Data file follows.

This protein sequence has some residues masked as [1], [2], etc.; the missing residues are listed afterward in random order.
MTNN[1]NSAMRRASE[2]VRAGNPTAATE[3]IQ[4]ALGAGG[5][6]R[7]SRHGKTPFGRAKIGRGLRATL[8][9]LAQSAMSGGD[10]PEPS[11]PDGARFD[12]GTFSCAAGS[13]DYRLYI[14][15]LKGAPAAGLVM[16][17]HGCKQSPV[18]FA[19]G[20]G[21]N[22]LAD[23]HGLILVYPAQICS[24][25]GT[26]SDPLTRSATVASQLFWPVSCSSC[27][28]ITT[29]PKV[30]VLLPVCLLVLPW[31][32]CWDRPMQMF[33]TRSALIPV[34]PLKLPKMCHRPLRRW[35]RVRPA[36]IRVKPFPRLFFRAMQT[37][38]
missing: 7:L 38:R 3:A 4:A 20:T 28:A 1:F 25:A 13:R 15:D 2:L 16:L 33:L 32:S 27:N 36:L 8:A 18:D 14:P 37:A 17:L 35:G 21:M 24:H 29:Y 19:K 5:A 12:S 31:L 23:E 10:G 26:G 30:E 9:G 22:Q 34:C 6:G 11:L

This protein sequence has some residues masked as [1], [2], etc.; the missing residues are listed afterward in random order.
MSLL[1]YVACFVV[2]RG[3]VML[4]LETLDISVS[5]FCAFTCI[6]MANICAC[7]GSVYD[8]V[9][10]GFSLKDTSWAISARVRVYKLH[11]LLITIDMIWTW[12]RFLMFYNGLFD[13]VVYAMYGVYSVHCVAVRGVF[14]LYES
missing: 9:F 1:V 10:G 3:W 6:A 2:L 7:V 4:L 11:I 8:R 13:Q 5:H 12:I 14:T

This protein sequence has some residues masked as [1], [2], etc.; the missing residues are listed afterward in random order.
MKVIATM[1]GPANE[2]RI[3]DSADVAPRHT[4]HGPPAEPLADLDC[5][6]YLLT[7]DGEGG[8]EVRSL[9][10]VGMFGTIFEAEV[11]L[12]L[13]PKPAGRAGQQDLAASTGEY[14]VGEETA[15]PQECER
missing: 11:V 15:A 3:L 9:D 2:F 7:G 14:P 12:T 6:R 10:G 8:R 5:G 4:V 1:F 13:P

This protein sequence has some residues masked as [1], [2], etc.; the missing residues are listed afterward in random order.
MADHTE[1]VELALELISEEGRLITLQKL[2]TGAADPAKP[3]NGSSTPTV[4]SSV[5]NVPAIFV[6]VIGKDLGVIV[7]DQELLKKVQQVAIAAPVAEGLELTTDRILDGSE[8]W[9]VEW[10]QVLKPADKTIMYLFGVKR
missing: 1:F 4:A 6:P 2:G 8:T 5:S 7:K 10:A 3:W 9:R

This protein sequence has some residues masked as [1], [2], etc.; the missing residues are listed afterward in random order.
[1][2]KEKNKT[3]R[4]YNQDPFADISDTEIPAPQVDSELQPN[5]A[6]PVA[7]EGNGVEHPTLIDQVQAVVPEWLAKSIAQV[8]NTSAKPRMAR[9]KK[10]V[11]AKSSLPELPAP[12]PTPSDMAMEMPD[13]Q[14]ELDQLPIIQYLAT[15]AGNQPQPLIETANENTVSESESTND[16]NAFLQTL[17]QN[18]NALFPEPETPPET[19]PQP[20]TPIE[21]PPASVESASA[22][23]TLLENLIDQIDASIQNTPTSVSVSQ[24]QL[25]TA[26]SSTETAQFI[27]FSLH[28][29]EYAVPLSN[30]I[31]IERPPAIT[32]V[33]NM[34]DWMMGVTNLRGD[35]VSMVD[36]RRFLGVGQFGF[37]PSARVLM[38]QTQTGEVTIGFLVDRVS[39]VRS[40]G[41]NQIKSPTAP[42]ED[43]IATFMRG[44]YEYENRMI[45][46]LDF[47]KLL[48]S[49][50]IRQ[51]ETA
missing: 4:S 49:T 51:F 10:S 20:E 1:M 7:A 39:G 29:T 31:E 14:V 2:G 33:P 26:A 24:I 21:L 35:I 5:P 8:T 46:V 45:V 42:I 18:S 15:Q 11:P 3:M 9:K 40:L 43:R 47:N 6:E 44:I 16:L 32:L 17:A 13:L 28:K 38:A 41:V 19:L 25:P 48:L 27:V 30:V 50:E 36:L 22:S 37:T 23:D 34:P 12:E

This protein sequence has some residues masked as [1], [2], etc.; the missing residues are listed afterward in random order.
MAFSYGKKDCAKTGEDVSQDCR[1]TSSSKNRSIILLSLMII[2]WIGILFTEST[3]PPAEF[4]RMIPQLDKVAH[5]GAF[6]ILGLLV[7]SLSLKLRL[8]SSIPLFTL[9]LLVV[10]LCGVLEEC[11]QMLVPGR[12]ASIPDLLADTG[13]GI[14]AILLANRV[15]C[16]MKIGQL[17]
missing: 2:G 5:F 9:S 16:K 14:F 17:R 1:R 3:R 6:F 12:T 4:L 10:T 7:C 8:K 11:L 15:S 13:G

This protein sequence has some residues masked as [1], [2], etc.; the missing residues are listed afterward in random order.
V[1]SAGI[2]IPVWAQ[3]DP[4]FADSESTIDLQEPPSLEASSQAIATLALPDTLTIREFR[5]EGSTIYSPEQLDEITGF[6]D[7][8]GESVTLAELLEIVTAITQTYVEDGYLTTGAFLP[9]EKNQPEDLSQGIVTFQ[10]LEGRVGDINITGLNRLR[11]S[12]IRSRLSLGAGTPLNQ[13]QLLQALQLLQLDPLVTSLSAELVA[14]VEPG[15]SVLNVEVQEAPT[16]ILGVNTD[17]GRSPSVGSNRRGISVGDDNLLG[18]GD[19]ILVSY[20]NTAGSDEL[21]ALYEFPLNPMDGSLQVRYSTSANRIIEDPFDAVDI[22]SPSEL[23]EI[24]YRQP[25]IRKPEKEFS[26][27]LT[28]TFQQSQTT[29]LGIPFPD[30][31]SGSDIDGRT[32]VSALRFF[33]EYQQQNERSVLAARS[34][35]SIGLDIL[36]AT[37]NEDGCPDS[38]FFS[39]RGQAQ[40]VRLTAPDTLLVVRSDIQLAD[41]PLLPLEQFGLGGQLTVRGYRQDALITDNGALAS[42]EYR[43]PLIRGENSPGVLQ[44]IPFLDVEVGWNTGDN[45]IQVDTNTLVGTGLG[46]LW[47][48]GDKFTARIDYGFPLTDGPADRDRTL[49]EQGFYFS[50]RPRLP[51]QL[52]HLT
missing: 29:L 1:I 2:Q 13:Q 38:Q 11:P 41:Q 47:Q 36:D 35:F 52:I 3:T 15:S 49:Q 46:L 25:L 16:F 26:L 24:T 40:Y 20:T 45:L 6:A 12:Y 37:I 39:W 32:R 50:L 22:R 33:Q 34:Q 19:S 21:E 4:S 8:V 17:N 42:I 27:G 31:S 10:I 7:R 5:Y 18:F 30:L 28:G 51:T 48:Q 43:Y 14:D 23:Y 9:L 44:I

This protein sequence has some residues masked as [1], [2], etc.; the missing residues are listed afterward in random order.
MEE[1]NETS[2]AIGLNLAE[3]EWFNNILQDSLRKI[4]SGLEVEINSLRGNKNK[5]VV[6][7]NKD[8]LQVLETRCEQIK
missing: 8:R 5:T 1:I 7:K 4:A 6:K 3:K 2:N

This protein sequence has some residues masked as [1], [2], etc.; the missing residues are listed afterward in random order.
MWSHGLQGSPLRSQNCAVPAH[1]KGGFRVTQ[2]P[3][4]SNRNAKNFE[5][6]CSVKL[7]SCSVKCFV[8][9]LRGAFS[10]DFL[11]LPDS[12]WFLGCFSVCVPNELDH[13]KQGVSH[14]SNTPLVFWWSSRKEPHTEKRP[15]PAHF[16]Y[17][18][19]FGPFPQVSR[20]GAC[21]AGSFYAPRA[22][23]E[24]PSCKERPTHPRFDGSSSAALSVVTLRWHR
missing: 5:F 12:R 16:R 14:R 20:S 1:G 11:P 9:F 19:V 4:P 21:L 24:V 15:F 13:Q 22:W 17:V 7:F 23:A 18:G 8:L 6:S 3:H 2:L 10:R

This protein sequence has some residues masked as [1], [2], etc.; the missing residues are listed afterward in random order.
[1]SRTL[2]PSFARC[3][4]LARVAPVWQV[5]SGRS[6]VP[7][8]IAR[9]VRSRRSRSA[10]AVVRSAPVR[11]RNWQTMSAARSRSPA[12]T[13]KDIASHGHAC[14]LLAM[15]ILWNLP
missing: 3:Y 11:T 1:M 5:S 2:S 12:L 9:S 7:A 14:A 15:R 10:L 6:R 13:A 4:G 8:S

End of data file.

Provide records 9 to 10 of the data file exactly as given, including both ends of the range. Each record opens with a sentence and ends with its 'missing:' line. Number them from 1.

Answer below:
This protein sequence has some residues masked as [1], [2], etc.; the missing residues are listed afterward in random order.
MWSHGLQGSPLRSQNCAVPAH[1]KGGFRVTQ[2]P[3][4]SNRNAKNFE[5][6]CSVKL[7]SCSVKCFV[8][9]LRGAFS[10]DFL[11]LPDS[12]WFLGCFSVCVPNELDH[13]KQGVSH[14]SNTPLVFWWSSRKEPHTEKRP[15]PAHF[16]Y[17][18][19]FGPFPQVSR[20]GAC[21]AGSFYAPRA[22][23]E[24]PSCKERPTHPRFDGSSSAALSVVTLRWHR
missing: 5:F 12:R 16:R 14:R 20:S 1:G 11:P 9:F 19:V 4:P 21:L 24:V 15:F 13:Q 22:W 17:V 7:F 23:A 18:G 8:L 6:S 3:H 2:L 10:R

This protein sequence has some residues masked as [1], [2], etc.; the missing residues are listed afterward in random order.
[1]SRTL[2]PSFARC[3][4]LARVAPVWQV[5]SGRS[6]VP[7][8]IAR[9]VRSRRSRSA[10]AVVRSAPVR[11]RNWQTMSAARSRSPA[12]T[13]KDIASHGHAC[14]LLAM[15]ILWNLP
missing: 3:Y 11:T 1:M 5:S 2:S 12:L 9:S 7:A 14:A 15:R 10:L 6:R 13:A 4:G 8:S